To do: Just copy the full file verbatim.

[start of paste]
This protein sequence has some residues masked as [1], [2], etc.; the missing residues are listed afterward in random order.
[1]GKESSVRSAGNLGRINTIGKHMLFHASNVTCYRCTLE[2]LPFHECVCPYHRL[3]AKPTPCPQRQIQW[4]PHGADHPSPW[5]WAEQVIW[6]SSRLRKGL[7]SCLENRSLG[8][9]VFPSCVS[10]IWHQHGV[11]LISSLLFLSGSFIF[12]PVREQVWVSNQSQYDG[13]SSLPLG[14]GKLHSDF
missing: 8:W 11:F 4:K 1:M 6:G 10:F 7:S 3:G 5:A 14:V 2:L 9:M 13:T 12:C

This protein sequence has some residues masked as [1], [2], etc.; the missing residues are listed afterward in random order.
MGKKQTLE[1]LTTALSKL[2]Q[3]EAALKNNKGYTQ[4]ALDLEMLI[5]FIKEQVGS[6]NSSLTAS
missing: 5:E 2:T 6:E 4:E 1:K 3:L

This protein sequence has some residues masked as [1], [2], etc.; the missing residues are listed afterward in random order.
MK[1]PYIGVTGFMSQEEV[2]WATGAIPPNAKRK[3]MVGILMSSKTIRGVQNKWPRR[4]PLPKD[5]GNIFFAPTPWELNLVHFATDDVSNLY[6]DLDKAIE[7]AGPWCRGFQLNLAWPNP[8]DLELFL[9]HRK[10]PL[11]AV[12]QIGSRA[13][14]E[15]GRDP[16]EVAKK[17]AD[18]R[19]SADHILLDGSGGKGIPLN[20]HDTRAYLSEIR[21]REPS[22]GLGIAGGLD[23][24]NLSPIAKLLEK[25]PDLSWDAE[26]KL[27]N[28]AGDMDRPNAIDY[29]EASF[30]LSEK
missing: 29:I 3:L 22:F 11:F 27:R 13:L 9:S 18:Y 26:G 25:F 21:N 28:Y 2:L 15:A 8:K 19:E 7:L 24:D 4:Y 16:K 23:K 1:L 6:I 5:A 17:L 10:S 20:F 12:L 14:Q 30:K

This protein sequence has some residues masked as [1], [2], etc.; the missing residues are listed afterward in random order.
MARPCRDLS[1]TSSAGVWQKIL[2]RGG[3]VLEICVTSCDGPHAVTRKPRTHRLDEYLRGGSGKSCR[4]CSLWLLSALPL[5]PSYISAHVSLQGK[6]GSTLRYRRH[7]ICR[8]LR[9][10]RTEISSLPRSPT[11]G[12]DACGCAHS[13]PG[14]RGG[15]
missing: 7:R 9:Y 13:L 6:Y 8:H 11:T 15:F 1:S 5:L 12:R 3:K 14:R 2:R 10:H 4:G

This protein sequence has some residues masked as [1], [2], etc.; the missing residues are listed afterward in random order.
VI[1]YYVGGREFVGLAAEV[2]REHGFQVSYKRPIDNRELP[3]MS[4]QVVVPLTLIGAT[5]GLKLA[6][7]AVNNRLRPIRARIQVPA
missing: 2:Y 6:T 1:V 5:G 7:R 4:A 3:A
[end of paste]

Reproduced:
This protein sequence has some residues masked as [1], [2], etc.; the missing residues are listed afterward in random order.
[1]GKESSVRSAGNLGRINTIGKHMLFHASNVTCYRCTLE[2]LPFHECVCPYHRL[3]AKPTPCPQRQIQW[4]PHGADHPSPW[5]WAEQVIW[6]SSRLRKGL[7]SCLENRSLG[8][9]VFPSCVS[10]IWHQHGV[11]LISSLLFLSGSFIF[12]PVREQVWVSNQSQYDG[13]SSLPLG[14]GKLHSDF
missing: 8:W 11:F 4:K 1:M 6:G 10:F 7:S 3:G 5:A 14:V 2:L 9:M 13:T 12:C

This protein sequence has some residues masked as [1], [2], etc.; the missing residues are listed afterward in random order.
MGKKQTLE[1]LTTALSKL[2]Q[3]EAALKNNKGYTQ[4]ALDLEMLI[5]FIKEQVGS[6]NSSLTAS
missing: 5:E 2:T 6:E 4:E 1:K 3:L

This protein sequence has some residues masked as [1], [2], etc.; the missing residues are listed afterward in random order.
MK[1]PYIGVTGFMSQEEV[2]WATGAIPPNAKRK[3]MVGILMSSKTIRGVQNKWPRR[4]PLPKD[5]GNIFFAPTPWELNLVHFATDDVSNLY[6]DLDKAIE[7]AGPWCRGFQLNLAWPNP[8]DLELFL[9]HRK[10]PL[11]AV[12]QIGSRA[13][14]E[15]GRDP[16]EVAKK[17]AD[18]R[19]SADHILLDGSGGKGIPLN[20]HDTRAYLSEIR[21]REPS[22]GLGIAGGLD[23][24]NLSPIAKLLEK[25]PDLSWDAE[26]KL[27]N[28]AGDMDRPNAIDY[29]EASF[30]LSEK
missing: 29:I 3:L 22:F 11:F 27:R 13:L 9:S 18:Y 26:G 25:F 21:N 28:Y 2:L 15:A 8:K 19:E 7:L 24:D 4:Y 16:K 23:K 1:L 6:I 5:A 17:L 10:S 20:F 12:L 14:Q 30:K

This protein sequence has some residues masked as [1], [2], etc.; the missing residues are listed afterward in random order.
MARPCRDLS[1]TSSAGVWQKIL[2]RGG[3]VLEICVTSCDGPHAVTRKPRTHRLDEYLRGGSGKSCR[4]CSLWLLSALPL[5]PSYISAHVSLQGK[6]GSTLRYRRH[7]ICR[8]LR[9][10]RTEISSLPRSPT[11]G[12]DACGCAHS[13]PG[14]RGG[15]
missing: 7:R 9:Y 13:L 6:Y 8:H 11:T 15:F 1:S 5:L 12:R 3:K 14:R 2:R 10:H 4:G

This protein sequence has some residues masked as [1], [2], etc.; the missing residues are listed afterward in random order.
VI[1]YYVGGREFVGLAAEV[2]REHGFQVSYKRPIDNRELP[3]MS[4]QVVVPLTLIGAT[5]GLKLA[6][7]AVNNRLRPIRARIQVPA
missing: 2:Y 6:T 1:V 5:G 7:R 4:A 3:A